For Elwyn B. Robinson's 1966 book coving this topic, see History of North Dakota.

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First Nations in the region

1789: Louisiana and Rupert's Land

1803: US buys Louisiana

1812: Louisiana Territory renamed Missouri Territory

1861: Dakota Territory formed

1889: North Dakota statehood

North Dakota was first settled by Native Americans several thousand years ago. The major tribes in the area by the time of settlement were the Mandan, Hidatsa, Arikara, Sioux, and Chippewa.

By the time European trade goods were making their way through native trade routes, the Mandan had developed a notably advanced agricultural and trading society.

La Vérendrye was one of the first Europeans to explore the area. He visited the Mandan area around 1738 and was astounded by their level of development. Limited trade with European powers followed through the end of the century.

The Mandan villages played a key role in the native trade networks because of their location and permanency. Their location at the northernmost reaches of the Missouri River placed them near the closest portages to the Hudson Bay basin and thus the fastest access to French and British traders. Additionally, valuable Knife River flint was produced not far from the villages.

Early 19th century[]

Lewis and Clark spent the winter of 1804-1805 in a fort they constructed near present-day Washburn.

In the 1820s, much of the native population was wiped out by a smallpox epidemic, forcing the Mandan and Hidatsa to live together. Later, the Arikara would be forced northward by the Sioux, and would join together with the Mandan and Hidatsa to form the Three Affiliated Tribes.

The first European settlement in the state was at Pembina. It was used as a trading post by Hudson's Bay Company, but the post was taken down in 1823 after the 49th parallel was surveyed following the Treaty of 1818. The area was later resettled by Métis.

Fur trading spurred the development of riverboat trade on the Missouri towards the middle of the century. Bismarck and Fort Union near present-day Williston became significant ports of call during the steamboat age. Most of North Dakota would be settled later.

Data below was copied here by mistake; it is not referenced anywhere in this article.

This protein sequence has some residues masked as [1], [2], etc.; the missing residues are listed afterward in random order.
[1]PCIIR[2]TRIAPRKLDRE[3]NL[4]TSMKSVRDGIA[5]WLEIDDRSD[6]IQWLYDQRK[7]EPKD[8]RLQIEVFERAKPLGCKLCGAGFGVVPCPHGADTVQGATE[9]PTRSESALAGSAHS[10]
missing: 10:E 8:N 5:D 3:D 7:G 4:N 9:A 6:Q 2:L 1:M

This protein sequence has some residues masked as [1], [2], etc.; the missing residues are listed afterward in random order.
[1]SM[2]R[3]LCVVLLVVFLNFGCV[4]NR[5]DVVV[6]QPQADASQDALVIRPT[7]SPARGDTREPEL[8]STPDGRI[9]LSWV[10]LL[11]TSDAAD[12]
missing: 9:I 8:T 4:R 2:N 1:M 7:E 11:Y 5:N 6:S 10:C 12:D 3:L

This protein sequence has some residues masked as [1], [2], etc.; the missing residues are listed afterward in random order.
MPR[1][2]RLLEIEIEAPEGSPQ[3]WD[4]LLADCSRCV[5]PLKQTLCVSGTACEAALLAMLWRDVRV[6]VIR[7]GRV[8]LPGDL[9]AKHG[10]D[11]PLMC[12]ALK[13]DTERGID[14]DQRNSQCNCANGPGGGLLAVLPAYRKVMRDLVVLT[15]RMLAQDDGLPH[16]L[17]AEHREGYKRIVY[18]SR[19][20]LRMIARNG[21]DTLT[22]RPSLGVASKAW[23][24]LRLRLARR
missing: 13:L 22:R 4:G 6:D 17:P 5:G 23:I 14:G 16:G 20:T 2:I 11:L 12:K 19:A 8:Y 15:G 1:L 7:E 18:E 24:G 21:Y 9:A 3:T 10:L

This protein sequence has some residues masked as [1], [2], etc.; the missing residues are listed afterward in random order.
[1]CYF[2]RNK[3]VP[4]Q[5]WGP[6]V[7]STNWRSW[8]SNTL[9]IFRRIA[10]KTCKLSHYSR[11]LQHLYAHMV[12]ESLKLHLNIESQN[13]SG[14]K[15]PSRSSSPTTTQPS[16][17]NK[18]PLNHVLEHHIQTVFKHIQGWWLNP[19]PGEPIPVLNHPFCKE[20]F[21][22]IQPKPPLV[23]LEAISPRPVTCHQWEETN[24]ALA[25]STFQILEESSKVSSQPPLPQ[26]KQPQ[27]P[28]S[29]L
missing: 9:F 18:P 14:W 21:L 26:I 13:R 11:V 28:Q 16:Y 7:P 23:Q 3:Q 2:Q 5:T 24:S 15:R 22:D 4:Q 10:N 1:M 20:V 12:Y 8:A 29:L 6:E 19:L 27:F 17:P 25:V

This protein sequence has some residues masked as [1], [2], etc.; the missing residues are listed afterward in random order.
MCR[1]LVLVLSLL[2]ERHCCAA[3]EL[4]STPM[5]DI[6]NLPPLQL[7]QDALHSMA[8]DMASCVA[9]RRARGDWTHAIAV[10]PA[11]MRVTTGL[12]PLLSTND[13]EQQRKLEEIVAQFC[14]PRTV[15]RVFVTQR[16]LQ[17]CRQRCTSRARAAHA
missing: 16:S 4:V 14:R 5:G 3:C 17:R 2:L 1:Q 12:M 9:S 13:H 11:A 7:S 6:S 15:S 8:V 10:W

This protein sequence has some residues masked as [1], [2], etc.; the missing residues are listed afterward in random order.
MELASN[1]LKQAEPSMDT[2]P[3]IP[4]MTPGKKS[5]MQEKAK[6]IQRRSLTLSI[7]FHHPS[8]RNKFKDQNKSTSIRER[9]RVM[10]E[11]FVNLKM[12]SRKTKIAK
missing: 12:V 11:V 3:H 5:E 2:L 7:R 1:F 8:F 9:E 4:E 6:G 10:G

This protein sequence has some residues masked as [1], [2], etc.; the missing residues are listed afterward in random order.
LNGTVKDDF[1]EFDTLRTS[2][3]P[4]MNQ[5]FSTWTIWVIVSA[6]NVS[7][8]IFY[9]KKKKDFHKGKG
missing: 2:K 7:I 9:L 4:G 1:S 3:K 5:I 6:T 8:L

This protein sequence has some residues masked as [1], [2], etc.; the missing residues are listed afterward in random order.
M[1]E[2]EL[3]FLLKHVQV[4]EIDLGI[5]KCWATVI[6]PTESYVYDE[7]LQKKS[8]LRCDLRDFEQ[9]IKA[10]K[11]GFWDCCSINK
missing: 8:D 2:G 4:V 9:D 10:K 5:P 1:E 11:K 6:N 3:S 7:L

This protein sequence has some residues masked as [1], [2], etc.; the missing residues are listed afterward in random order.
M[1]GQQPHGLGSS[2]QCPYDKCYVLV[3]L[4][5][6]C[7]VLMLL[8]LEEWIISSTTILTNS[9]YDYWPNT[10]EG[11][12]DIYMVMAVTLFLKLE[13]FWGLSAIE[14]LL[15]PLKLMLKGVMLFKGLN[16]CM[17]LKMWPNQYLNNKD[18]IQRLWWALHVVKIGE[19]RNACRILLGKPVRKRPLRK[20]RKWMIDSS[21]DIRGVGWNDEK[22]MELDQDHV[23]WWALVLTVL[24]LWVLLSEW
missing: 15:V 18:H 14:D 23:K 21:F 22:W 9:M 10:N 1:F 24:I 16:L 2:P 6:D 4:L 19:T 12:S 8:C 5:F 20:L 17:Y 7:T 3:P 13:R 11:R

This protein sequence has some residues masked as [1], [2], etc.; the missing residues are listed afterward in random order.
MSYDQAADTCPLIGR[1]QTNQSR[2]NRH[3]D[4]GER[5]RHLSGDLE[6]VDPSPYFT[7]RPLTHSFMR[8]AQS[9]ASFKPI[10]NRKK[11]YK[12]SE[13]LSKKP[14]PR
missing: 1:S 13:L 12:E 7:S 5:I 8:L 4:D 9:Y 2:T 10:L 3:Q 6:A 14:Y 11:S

Late 19th century[]

The railroads were the engine of settlement in the state. Major development occurred in the 1870s and 1880s. In 1861, the area that is now North Dakota was incorporated into the new Dakota Territory along with what is now South Dakota. On November 2 1889, North Dakota and South Dakota became separate states.

20th century[]

During the early 20th century, North Dakota's politics was generally dominated by the United States Republican Party. Progressive politics was not a factor in North Dakota politics until the 1910s, when a group known as the Non-Partisan League was formed, which ran Progressive candidates in the primaries against Republicans. These reformers succeeded in pushing through a well-defined socialist program, with features that remain in place to this day (i.e., a state-owned bank and state-owned mill and elevator). At least two governors were NPLers. By the 1950s, the NPL had developed into just another part of the political establishment in North Dakota. Had it not been for a group of youthful insurgents that swung the NPL into the Democratic column, the NPL would have lost touch entirely with its liberal roots.

While the governorship of the state has been held approximately the same amount of time by both parties since the Democratic-NPL party was formed in 1956, the state legislature has been dominated by Republicans. Both the North Dakota's Senators (Kent Conrad and Byron Dorgan) are members of the Democratic-NPL party as is North Dakota's sole congressman, Earl Pomeroy.

21st century[]

At the beginning of the 21st century, North Dakota is experiencing demographic and economic decline. The population of the state is aging, both from a rise in life expectancy, and an exodus of younger people, particularly families. The state struggles with a lack of venture capital and high wage positions. North Dakota also struggles with its image, or lack thereof, in the United States as a whole.

Robinson's Themes in North Dakota History[]

In his History of North Dakota, historian Elwyn B. Robinson identified themes in North Dakota history:[1]

  • Remoteness
  • Dependence
  • Radicalism
  • Economic disadvantage
  • The "too-much mistake"
  • Adjustment

Robinson's history is to date the only comprehensive history of the state, but his analysis has drawn fire. His assertion of a "too-much mistake" in particular, is controversial; some politicians, including Joe Satrom, blame the book for (un)inspiring a generation of leaders to lower their expectations for the state's future.



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